20th century aims to put literary Expressionism in context. collecting
the forerunners and fellow-travellers
together with the primary texts. As such. the writing styles often blur into Dada or Surrealism. although the tales typically contain more humour than the former. and greater emotional engagement than the latter. Each story reflects the writer‘s alienation from the modem urban world. where thought processes and perceptions follow a highly personal path through Expressionism's distinctively dark and
twisted streets. (Alan Morrison)
I Mischief Ed McBain (Hodder &
. most genre writing. familiarity is one of
Stoughton £9.99) As is the case with
' the police-procedural’s main pleasures. : and McBain's latest is certainly
familiar. It is. after all. his 45th novel dealing with the detectives of the 87th
Precinct and their exploits. a series he beuan wa ' back in the 50s. ()nce auain.
the district is faced by a variety of
crimes: someone is murdering the city‘s grafﬁti artists. while elsewhere burdensome ageing family members are being dumped in the streets. These and half-a-dozen other plot-lines are adroitly interwoven in the fast. choppy scenes making up a narrative which purrs along in ﬁfth gear.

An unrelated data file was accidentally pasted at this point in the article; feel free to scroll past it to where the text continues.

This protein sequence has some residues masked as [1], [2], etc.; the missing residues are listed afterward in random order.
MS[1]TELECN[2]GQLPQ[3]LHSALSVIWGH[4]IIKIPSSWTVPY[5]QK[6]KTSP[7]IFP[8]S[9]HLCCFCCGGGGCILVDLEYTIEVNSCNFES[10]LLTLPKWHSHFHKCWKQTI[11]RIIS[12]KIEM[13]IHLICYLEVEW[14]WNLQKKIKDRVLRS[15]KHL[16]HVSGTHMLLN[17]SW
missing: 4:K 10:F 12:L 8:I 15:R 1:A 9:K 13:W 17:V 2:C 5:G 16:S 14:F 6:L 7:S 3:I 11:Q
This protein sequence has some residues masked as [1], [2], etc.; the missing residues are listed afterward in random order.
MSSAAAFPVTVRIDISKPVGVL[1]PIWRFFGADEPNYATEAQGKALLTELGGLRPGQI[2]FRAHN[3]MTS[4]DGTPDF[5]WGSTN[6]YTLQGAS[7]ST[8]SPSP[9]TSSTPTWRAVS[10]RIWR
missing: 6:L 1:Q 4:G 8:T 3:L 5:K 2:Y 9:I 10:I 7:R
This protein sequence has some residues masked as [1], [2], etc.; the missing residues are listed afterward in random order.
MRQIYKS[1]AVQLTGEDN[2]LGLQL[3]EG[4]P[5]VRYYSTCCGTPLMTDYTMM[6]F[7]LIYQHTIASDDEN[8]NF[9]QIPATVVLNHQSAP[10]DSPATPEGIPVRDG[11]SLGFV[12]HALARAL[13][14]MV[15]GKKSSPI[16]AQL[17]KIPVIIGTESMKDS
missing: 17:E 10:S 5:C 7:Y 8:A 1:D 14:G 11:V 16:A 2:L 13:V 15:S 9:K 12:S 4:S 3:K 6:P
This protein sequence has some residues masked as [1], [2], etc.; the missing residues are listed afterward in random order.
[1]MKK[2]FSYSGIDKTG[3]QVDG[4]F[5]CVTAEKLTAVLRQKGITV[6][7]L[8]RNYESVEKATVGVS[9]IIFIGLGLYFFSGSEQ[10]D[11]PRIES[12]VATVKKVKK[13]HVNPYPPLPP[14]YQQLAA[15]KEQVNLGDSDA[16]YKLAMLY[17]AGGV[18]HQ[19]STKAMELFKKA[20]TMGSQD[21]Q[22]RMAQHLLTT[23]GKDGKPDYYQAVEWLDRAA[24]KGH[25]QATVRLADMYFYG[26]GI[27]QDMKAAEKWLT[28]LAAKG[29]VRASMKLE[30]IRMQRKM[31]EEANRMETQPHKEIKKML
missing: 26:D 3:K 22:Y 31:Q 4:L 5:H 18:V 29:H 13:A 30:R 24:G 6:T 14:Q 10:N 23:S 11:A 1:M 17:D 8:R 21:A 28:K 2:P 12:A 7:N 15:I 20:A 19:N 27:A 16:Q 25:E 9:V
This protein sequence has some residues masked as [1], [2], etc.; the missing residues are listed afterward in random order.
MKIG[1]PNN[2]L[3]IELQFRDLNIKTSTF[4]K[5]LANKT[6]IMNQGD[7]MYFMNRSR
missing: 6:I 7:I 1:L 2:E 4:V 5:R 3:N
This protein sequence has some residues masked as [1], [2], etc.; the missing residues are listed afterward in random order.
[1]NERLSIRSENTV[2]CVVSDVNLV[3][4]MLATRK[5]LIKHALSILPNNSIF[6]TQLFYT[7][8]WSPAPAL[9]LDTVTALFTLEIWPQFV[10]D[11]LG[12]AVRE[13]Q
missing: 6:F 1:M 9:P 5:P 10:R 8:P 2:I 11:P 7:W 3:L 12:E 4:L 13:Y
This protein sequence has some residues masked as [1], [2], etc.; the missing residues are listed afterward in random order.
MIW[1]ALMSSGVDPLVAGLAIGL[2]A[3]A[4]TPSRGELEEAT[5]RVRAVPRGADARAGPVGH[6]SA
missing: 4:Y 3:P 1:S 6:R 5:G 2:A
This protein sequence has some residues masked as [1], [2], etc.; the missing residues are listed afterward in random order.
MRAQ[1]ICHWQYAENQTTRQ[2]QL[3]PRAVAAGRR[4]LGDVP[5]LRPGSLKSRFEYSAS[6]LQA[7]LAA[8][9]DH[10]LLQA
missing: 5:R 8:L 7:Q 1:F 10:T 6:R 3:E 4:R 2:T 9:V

lts author‘s ambitions. however.
extend beyond genre ﬁction. As the ; story develops. a fractured picture of the modern American city emerges.
conﬁrming McBain as the equal of Elroy. Leonard and their like. And who can question the courage of a (37-year- old white American who has a go at
writing rap lyrics? (Teddy Jamicson)
I Black Competition Waterstone’s. I32 Union-Street. 221 0890. Entry forms from branch. closing date 14 Oct. Not the UK-wide contest in collaboration with the Sunday Times. but an exclusive quiz organised by the Union Street branch — your chance to win 50 Black Swan titles. from Annistead Maupin to Joanna Trollope.